Originally published in 1973, the aim of this book was to consider the relationship of a vital element in our social security system, the Supplementary Benefits Commission, to the personal social services, in particular to social work. Notions of ‘entitlement’ and ‘rights’ in means-tested benefit schemes are examined in relation to those claimants, including unsupported mothers and the so-called ‘voluntary unemployed’, who present particular difficulties to those administering the scheme. For many who claim supplementary benefit their only need is prompt, efficient financial service. For a few, their financial need is inextricably bound up with complex social and psychological difficulties. For such cases, the civil servants who administer the British Supplementary Benefits scheme need skill beyond that normally expected of such persons and their relationship with the social workers who are, or should be, in touch with such claimants becomes crucial.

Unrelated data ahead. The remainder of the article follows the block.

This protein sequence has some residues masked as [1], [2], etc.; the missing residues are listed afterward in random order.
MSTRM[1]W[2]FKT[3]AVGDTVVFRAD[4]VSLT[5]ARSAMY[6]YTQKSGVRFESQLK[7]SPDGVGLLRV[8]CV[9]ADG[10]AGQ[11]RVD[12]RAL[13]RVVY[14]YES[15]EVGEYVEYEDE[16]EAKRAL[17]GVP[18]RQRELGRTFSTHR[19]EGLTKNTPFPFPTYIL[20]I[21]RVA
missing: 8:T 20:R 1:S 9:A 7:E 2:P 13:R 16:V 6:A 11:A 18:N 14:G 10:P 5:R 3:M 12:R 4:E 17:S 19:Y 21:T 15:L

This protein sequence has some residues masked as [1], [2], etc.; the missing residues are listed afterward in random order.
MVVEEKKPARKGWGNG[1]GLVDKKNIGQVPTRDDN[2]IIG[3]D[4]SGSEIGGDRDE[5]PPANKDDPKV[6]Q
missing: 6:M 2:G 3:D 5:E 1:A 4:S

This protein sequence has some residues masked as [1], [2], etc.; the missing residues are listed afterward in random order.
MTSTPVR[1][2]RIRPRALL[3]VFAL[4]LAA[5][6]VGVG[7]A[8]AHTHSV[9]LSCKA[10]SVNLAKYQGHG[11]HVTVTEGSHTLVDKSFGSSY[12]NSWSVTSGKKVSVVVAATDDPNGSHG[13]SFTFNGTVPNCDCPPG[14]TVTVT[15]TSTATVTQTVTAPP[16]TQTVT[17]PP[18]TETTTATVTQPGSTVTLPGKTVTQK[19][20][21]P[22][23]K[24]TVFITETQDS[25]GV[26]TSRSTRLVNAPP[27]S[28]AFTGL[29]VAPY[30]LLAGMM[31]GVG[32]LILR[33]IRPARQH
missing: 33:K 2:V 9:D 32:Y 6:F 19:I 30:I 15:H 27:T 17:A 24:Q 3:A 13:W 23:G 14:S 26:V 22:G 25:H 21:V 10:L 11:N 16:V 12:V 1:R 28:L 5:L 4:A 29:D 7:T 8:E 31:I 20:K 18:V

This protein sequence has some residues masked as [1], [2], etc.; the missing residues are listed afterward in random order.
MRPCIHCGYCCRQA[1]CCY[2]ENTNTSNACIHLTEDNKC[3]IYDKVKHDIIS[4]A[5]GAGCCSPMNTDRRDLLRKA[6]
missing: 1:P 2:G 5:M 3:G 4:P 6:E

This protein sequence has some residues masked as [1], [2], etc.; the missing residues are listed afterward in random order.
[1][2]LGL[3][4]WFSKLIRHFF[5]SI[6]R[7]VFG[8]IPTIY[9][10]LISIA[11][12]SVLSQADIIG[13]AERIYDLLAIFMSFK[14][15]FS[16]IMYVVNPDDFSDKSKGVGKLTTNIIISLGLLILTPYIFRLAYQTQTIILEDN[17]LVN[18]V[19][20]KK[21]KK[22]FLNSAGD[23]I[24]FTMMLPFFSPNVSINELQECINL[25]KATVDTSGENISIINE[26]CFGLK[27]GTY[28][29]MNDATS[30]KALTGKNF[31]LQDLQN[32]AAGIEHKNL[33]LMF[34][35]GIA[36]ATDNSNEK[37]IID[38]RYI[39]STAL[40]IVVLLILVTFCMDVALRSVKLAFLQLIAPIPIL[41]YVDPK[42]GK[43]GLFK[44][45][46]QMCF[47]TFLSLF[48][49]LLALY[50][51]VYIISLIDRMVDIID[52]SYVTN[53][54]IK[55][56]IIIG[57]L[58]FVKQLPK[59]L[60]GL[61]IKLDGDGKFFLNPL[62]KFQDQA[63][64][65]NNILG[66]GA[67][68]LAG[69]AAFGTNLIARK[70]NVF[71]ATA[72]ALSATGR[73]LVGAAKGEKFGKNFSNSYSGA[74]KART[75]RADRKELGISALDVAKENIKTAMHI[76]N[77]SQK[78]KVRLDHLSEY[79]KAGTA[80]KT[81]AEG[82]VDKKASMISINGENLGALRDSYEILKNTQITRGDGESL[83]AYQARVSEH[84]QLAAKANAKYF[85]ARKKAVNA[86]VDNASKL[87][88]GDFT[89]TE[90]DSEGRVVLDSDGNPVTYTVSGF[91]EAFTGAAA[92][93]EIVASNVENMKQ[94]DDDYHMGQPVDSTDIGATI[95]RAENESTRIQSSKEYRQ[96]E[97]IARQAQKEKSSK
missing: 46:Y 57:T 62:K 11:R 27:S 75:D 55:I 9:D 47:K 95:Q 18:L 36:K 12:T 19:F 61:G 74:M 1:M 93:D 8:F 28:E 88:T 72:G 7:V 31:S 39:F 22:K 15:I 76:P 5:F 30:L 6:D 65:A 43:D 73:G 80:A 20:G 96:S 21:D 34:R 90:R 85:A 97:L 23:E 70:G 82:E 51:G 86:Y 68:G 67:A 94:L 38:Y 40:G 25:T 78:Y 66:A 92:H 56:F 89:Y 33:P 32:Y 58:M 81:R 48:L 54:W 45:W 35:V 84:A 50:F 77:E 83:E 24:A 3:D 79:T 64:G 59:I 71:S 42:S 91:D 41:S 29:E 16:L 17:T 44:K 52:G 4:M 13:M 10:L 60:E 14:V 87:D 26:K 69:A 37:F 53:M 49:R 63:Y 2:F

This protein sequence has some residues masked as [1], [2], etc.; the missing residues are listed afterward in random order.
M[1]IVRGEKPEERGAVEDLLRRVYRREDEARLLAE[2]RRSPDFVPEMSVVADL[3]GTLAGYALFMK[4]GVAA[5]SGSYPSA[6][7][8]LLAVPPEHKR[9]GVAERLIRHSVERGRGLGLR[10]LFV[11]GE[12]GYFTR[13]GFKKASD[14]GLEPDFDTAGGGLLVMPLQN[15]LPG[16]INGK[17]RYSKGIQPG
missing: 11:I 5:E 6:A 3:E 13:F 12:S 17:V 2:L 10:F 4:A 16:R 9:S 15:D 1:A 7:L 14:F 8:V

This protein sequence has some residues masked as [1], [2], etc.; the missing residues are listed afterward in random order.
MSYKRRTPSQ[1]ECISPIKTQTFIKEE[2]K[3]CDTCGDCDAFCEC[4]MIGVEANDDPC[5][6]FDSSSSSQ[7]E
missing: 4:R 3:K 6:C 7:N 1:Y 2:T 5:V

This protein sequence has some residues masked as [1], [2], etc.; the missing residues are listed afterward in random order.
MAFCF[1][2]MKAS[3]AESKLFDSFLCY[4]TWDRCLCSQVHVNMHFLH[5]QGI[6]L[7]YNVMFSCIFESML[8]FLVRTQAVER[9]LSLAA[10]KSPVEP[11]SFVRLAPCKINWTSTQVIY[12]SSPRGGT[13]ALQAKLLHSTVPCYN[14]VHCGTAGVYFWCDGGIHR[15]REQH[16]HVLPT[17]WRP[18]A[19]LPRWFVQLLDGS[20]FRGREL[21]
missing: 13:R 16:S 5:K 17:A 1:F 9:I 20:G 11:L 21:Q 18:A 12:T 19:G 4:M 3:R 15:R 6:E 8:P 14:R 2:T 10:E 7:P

The book considers some of the underlying ethical issues, in particular the tension between equitable and individualised justice, involved in the exercise of discretion. It describes the structure and organisation of the Supplementary Benefits scheme and analyses the roles of officials that bear on welfare. It also examines the current situation with regard to the selection and training of officials and discusses the attitudes of social workers to officials.
This work, drawing on the unique experience of the author as the first Social Work Adviser to the Supplementary Benefits Commission, was the first study of its kind to be published in this country and would be of great value to all students and teachers of social work at the time as well as to a wide readership of social scientists.